In the mid-18th century Buraco do Tatu, a quilombo located not far from Salvador, was kept financially afloat through robbery, which it achieved by maintaining a complicit relationship with the community of slaves and freemen in the city. In the lower Amazon region, in the far north of the country, slave refuges were established on the ‘white water’ of the river in a densely forested area near the border with Suriname.
The biggest community of escaped slaves, however – and possibly the one that survived the longest in Portuguese America – was Palmares. This quilombo’s original nucleus comprised around 40 slaves who had escaped from a mill in the state of Pernambuco in 1597. They ascended the Barriga mountain range, in the present-day state of Alagoas south-east of Pernambuco, arriving at an uninhabited place where the mountains acted as ramparts. The region’s palm trees provided a living and sustenance: their leaves were woven together to create animal traps, items of clothing and roofs for rudimentary dwellings, and they also gave the settlement its name.
Palmares was not just a refuge for the enslaved, but also an extensive confederation of different communities capable of conducting their own business and of choosing their own leaders. At its peak, 20,000 people found shelter there – a population far bigger than that of Rio de Janeiro at the time, which had only 7,000 inhabitants in 1600.
A new religion
The slaves also bargained with their masters for the right to play music, dance and sing, in accordance with their rituals. This gave birth to candomblé, a name given to a set of reconstructed religious practices that, from the 19th century onwards, took the traditions of Africa’s Yoruba people, together with some other west African influences, as its base. In this new environment, candomblé was responsible for mediating the differing realities of the Africans, mestiços and indigenous peoples. It’s no coincidence that, to this day, the version in Bahia – the state most strongly identified with Afro-Brazilians – called candomblé de caboclo venerates the spirits of indigenous ancestors.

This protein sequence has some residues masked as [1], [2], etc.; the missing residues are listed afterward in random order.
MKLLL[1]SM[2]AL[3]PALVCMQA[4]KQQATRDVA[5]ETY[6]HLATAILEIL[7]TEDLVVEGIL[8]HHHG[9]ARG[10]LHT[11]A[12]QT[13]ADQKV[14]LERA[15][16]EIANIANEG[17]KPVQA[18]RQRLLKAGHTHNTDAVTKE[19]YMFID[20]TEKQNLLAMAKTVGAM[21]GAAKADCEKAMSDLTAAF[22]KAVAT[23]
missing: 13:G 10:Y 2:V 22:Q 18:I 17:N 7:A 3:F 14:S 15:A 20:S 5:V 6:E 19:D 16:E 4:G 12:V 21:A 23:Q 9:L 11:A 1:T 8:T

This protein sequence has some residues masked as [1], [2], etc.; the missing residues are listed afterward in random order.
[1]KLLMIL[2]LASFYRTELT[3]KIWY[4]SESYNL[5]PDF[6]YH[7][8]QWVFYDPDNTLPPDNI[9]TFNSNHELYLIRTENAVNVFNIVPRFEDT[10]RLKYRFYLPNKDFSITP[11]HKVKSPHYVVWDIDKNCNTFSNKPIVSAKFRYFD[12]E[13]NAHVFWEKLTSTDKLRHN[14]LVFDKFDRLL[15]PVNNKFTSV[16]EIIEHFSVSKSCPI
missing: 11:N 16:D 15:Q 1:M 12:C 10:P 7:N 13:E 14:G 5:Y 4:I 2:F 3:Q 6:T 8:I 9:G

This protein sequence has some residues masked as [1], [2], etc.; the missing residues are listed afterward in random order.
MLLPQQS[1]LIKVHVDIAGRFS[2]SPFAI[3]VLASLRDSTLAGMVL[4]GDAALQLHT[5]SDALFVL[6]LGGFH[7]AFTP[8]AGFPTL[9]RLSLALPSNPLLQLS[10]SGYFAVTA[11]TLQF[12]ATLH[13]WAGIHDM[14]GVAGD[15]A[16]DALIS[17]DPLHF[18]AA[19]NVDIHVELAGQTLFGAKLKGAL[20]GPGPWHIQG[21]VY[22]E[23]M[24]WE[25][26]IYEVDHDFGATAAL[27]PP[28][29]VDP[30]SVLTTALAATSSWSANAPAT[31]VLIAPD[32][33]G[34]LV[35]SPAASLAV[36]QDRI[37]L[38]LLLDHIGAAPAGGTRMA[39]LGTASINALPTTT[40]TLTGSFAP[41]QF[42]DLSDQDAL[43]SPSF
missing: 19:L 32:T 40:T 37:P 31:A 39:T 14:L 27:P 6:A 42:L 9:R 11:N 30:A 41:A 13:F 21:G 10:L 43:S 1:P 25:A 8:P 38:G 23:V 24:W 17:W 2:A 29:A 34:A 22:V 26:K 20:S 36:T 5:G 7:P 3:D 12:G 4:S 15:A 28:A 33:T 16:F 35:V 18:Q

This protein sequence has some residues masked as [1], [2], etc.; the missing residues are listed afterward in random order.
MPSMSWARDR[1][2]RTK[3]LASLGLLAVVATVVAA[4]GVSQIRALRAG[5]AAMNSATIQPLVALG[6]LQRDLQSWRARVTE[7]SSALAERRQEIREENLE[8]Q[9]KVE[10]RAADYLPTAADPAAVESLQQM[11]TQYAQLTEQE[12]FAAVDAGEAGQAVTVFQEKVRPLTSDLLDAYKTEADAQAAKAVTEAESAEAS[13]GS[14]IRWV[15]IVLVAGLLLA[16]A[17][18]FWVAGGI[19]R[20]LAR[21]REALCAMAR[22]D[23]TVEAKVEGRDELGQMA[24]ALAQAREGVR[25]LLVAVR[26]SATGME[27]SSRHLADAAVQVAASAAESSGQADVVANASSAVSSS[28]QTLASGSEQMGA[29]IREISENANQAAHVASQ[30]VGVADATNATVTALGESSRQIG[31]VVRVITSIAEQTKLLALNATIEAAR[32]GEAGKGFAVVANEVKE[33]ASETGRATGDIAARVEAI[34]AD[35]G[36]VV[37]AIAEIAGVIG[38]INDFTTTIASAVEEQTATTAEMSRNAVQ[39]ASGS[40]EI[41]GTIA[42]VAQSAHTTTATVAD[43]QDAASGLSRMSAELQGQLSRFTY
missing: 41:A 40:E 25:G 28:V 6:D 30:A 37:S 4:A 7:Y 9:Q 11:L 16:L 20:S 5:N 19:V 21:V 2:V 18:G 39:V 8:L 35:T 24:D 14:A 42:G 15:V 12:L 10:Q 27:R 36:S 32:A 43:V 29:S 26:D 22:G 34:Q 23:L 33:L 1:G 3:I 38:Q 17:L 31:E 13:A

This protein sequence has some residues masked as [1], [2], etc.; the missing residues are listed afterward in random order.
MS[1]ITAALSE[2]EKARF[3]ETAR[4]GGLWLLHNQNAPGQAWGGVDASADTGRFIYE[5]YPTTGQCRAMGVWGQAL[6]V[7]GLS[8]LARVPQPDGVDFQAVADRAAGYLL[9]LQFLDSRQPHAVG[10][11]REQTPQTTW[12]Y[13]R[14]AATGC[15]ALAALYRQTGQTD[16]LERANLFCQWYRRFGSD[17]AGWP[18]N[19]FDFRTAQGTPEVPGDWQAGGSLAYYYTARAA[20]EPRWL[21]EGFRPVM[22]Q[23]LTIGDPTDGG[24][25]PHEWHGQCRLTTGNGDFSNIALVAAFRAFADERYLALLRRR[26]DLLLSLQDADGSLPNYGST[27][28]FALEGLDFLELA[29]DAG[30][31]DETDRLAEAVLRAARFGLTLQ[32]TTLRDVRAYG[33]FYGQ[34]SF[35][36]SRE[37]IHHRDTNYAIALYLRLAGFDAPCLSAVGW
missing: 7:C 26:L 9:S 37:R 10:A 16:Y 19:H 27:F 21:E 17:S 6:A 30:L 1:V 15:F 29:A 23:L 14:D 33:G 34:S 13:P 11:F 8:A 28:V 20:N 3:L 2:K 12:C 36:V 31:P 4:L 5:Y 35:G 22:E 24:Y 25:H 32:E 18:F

Over time, quilombos and differing cultural traditions blended together. Brazil today is still marked by this unequal, hierarchical mixing of so many African and Amerindian nations, and of the European and East Asian immigrants who arrived at the end of the 19th century.
The country still suffers from a democratic deficit. Patrimonial and clientelistic practices, inherited from the era of slavery and recreated in the present, cling on in the political system and in public institutions. The electoral base may have been expanded, but an ethical agenda capable of transforming the electoral system and the behaviour of the political parties has been found lacking; there is a serious risk of corruption, associated as much with the mistreatment of public funds as with the lack of control over governmental politics, becoming endemic.
The challenges continue
Many problems that characterised the past have persisted to the present day. Poverty continues to ravage a significant chunk of the population, and various indicators place the country among the global champions of social inequality. In many places, women earn less than their male counterparts despite carrying out exactly the same tasks, and ‘crimes of passion’ – a euphemism used to define the violent practices that characterise gender differences in the country – are still commonplace. While newer familial arrangements based around sexual and gender diversity are defended in public, many Brazilian citizens continue to be victims of sexist practices rooted in an intolerance towards difference.
Despite the politics of affirmative action, descendants of African slaves still inhabit the reality of a well-documented system of racial discrimination that affects how they enter the job market, their birth rates, rates of criminalisation and even how they spend their free time. There is still inequality of opportunity, along with daily displays of racism in both private and public. And, though torture has not been state policy since the 1980s, it continues to be widespread, used in a concealed way by police officers in some poor neighbourhoods where rampant violence primarily affects young black men.
Problems are environmental as well as social. Abundant cultivation without crop rotation has led to the deterioration of once-productive areas such as the old sugar-growing region of the Bahian Recôncavo, and the Paraíba Valley in Rio and São Paulo states. Both have been victims of the frenzy for immediate profit – as, too, has the Amazon, where rivers are still being polluted and the misdeeds of humans have created veritable deserts.
These problems indicate the extent to which Brazil’s present rings with echoes from its past. Brazil today is in crisis. But every crisis has its positive side: on the one hand it is exposing the fallacies of Brazilian democracy and the way in which the nation uses its natural resources; in another sense, it invites the country’s citizens to respond and react. It’s possible, indeed, that such challenges represent the beginning of a new chapter in Brazilian history.
Lilia M Schwarcz is professor of an thropology at the University of São Paulo, and co-author (with Heloisa M Starling) of Brazil (Allen Lane, 2018).